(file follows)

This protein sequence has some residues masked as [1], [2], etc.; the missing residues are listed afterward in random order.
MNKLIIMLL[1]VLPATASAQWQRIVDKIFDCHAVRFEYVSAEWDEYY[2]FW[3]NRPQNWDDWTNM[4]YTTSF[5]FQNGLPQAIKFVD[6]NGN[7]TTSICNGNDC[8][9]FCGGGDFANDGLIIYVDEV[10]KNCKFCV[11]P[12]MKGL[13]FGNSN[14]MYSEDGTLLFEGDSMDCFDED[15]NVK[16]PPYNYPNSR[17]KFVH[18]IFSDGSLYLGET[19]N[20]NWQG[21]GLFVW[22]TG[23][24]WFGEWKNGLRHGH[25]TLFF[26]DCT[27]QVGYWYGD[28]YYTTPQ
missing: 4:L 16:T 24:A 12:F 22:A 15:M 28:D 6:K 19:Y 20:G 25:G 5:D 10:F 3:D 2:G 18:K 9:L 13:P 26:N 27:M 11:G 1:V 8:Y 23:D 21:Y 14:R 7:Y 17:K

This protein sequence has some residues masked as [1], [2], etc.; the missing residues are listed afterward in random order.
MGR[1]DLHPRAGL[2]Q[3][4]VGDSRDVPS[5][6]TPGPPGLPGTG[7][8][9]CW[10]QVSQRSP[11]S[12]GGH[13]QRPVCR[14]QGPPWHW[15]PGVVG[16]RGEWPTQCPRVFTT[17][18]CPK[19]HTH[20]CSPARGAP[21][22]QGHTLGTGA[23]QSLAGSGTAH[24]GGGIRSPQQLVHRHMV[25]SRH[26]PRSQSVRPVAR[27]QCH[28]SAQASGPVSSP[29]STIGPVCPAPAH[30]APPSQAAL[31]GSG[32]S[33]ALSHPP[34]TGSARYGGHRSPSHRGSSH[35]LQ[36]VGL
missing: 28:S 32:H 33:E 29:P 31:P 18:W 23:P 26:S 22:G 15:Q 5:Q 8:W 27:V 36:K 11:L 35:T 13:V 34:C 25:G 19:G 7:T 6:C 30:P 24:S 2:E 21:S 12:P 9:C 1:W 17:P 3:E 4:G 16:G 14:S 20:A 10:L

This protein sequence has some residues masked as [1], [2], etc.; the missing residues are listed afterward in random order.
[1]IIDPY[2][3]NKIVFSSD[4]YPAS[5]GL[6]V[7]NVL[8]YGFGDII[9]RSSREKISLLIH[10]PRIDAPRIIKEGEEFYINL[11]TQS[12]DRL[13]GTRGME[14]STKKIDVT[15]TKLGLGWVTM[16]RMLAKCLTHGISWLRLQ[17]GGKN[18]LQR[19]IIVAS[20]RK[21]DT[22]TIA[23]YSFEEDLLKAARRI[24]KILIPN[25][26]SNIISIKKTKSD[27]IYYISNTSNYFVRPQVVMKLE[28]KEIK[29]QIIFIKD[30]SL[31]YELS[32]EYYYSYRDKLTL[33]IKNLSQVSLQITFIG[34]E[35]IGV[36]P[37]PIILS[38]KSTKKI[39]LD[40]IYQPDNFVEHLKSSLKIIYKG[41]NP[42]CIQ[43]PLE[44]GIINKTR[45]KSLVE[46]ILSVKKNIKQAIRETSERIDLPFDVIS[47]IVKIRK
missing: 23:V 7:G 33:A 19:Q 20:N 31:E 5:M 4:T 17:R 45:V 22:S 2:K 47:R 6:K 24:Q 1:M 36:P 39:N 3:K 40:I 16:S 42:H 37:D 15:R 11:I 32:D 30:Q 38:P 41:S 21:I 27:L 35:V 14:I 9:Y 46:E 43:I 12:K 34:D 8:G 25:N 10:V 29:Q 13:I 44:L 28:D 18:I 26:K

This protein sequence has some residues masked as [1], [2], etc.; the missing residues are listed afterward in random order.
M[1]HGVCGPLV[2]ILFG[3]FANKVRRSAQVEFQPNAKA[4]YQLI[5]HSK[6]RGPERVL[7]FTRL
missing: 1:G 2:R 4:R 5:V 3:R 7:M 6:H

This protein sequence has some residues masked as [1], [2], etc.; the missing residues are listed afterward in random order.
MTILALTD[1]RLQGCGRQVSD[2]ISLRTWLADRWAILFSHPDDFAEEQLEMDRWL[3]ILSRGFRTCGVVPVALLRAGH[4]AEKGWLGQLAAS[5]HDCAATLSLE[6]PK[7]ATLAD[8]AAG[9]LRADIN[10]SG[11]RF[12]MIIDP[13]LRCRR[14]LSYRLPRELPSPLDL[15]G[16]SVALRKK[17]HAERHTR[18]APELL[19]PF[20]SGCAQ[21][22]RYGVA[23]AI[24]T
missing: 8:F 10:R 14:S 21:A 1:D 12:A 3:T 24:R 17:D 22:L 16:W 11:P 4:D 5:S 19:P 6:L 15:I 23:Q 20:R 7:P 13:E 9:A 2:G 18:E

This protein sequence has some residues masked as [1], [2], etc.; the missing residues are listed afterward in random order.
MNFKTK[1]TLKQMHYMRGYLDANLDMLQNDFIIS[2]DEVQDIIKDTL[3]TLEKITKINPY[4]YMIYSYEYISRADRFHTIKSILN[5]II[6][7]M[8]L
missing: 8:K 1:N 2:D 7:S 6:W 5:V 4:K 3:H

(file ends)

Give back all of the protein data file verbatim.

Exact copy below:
This protein sequence has some residues masked as [1], [2], etc.; the missing residues are listed afterward in random order.
MNKLIIMLL[1]VLPATASAQWQRIVDKIFDCHAVRFEYVSAEWDEYY[2]FW[3]NRPQNWDDWTNM[4]YTTSF[5]FQNGLPQAIKFVD[6]NGN[7]TTSICNGNDC[8][9]FCGGGDFANDGLIIYVDEV[10]KNCKFCV[11]P[12]MKGL[13]FGNSN[14]MYSEDGTLLFEGDSMDCFDED[15]NVK[16]PPYNYPNSR[17]KFVH[18]IFSDGSLYLGET[19]N[20]NWQG[21]GLFVW[22]TG[23][24]WFGEWKNGLRHGH[25]TLFF[26]DCT[27]QVGYWYGD[28]YYTTPQ
missing: 4:L 16:T 24:A 12:F 22:A 15:M 28:D 6:K 19:Y 20:G 25:G 5:D 10:F 3:D 2:G 18:K 9:L 13:P 26:N 27:M 11:G 1:V 8:Y 23:D 21:Y 14:R 7:Y 17:K

This protein sequence has some residues masked as [1], [2], etc.; the missing residues are listed afterward in random order.
MGR[1]DLHPRAGL[2]Q[3][4]VGDSRDVPS[5][6]TPGPPGLPGTG[7][8][9]CW[10]QVSQRSP[11]S[12]GGH[13]QRPVCR[14]QGPPWHW[15]PGVVG[16]RGEWPTQCPRVFTT[17][18]CPK[19]HTH[20]CSPARGAP[21][22]QGHTLGTGA[23]QSLAGSGTAH[24]GGGIRSPQQLVHRHMV[25]SRH[26]PRSQSVRPVAR[27]QCH[28]SAQASGPVSSP[29]STIGPVCPAPAH[30]APPSQAAL[31]GSG[32]S[33]ALSHPP[34]TGSARYGGHRSPSHRGSSH[35]LQ[36]VGL
missing: 28:S 32:H 33:E 29:P 31:P 18:W 23:P 26:S 22:G 15:Q 5:Q 8:W 27:V 36:K 11:L 35:T 13:V 34:C 25:G 19:G 7:T 6:C 30:P 24:S 2:E 21:S 12:P 9:C 1:W 17:P 3:E 4:G 16:G 14:S 20:A 10:L

This protein sequence has some residues masked as [1], [2], etc.; the missing residues are listed afterward in random order.
[1]IIDPY[2][3]NKIVFSSD[4]YPAS[5]GL[6]V[7]NVL[8]YGFGDII[9]RSSREKISLLIH[10]PRIDAPRIIKEGEEFYINL[11]TQS[12]DRL[13]GTRGME[14]STKKIDVT[15]TKLGLGWVTM[16]RMLAKCLTHGISWLRLQ[17]GGKN[18]LQR[19]IIVAS[20]RK[21]DT[22]TIA[23]YSFEEDLLKAARRI[24]KILIPN[25][26]SNIISIKKTKSD[27]IYYISNTSNYFVRPQVVMKLE[28]KEIK[29]QIIFIKD[30]SL[31]YELS[32]EYYYSYRDKLTL[33]IKNLSQVSLQITFIG[34]E[35]IGV[36]P[37]PIILS[38]KSTKKI[39]LD[40]IYQPDNFVEHLKSSLKIIYKG[41]NP[42]CIQ[43]PLE[44]GIINKTR[45]KSLVE[46]ILSVKKNIKQAIRETSERIDLPFDVIS[47]IVKIRK
missing: 23:V 7:G 33:A 19:Q 20:N 31:E 5:M 4:T 17:R 45:V 22:S 2:K 47:R 6:K 24:Q 1:M 36:P 39:N 3:K 40:I 16:S 42:H 37:D 15:R 11:I 32:D 30:Q 38:P 41:S 21:I 27:L 35:V 14:I 9:Y 46:E 43:I 12:K 34:D 8:G 25:N 10:V 29:Q 13:I 44:L 28:D 18:I 26:K

This protein sequence has some residues masked as [1], [2], etc.; the missing residues are listed afterward in random order.
M[1]HGVCGPLV[2]ILFG[3]FANKVRRSAQVEFQPNAKA[4]YQLI[5]HSK[6]RGPERVL[7]FTRL
missing: 1:G 2:R 4:R 5:V 3:R 7:M 6:H

This protein sequence has some residues masked as [1], [2], etc.; the missing residues are listed afterward in random order.
MTILALTD[1]RLQGCGRQVSD[2]ISLRTWLADRWAILFSHPDDFAEEQLEMDRWL[3]ILSRGFRTCGVVPVALLRAGH[4]AEKGWLGQLAAS[5]HDCAATLSLE[6]PK[7]ATLAD[8]AAG[9]LRADIN[10]SG[11]RF[12]MIIDP[13]LRCRR[14]LSYRLPRELPSPLDL[15]G[16]SVALRKK[17]HAERHTR[18]APELL[19]PF[20]SGCAQ[21][22]RYGVA[23]AI[24]T
missing: 8:F 10:R 14:S 21:A 1:D 12:A 3:T 24:R 17:D 22:L 16:W 11:P 4:D 5:S 19:P 6:L 15:I 23:Q 20:R 7:P 13:E 9:A 2:G 18:E

This protein sequence has some residues masked as [1], [2], etc.; the missing residues are listed afterward in random order.
MNFKTK[1]TLKQMHYMRGYLDANLDMLQNDFIIS[2]DEVQDIIKDTL[3]TLEKITKINPY[4]YMIYSYEYISRADRFHTIKSILN[5]II[6][7]M[8]L
missing: 8:K 1:N 2:D 7:S 6:W 5:V 4:K 3:H